Senate Completes Farm Bill

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Senate Completes Farm Bill



Soon after yesterday’s disappointing Senate vote to reject the Tester-Grassley Amendment that would have closed the loophole created in the Pickett vs. Tyson lawsuit, the Senate decided to bring its Farm Bill to a close. And it did.



As a result, the amendment to also close the competitive injury loophole was never offered, nor was the Captive Supply Reform Act.



Nonetheless, and thanks to all of you who have been engaged in this process for nearly the entire year, YOU WON A LOT!



Here’s what we accomplished in the Senate Farm Bill:



· Affirmation of and improvements to mandatory country of origin labeling

· Ban on packer ownership of livestock

· Establishment of a Special Counsel for Agricultural Competition to ensure proper enforcement of the Packers and Stockyards Act

· Directive fro USDA to define “undue preferences and advantage” within the Packers and Stockyards Act.

· Authorization for interstate shipment of state inspected beef

· Authorization of voluntary arbitration for contract growers




The next step in the process is to retain everything we’ve won through the Farm Bill conference committee that must now merge the House and Senate versions into a single Farm Bill.
 
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R-CALF USA Fact Sheet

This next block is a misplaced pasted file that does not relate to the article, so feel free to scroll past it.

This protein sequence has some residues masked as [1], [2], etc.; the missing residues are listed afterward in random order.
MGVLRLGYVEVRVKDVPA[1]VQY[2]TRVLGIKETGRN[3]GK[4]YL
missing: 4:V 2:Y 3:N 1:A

Summary of the Senate Prohibition on Packers Owning, Feeding, or Controlling Livestock (Packer Ownership Ban)




December 18, 2007





Applicability of the Packer Ownership Ban (Section 10207 of the 2007 Senate Farm Bill)



Prohibits large meatpacker from owning, feeding, or controlling livestock for more than 14 days prior to slaughter.


The Packer Ownership Ban does not apply to:


Contracts between a large packer and a producer for the purchase of livestock in which the producer maintains material participation over the management of the livestock and the farming operation that produces the livestock.


A processing plant owned by a livestock producer-owned cooperative.


A packer that slaughters less than 125,000 head annually and, as such, is not required to report the price and quantity of livestock purchased on a daily basis to USDA.


A packer that owns 1 livestock processing plant.




Transition Period:



For cattle and sheep: The effective date of the Packer Ownership Ban will be six months after the 2007 Farm Bill is signed into law.


For hogs: The effective date of the Packer Ownership Ban will be 18 months after the 2007 Farm Bill is signed into law.
 

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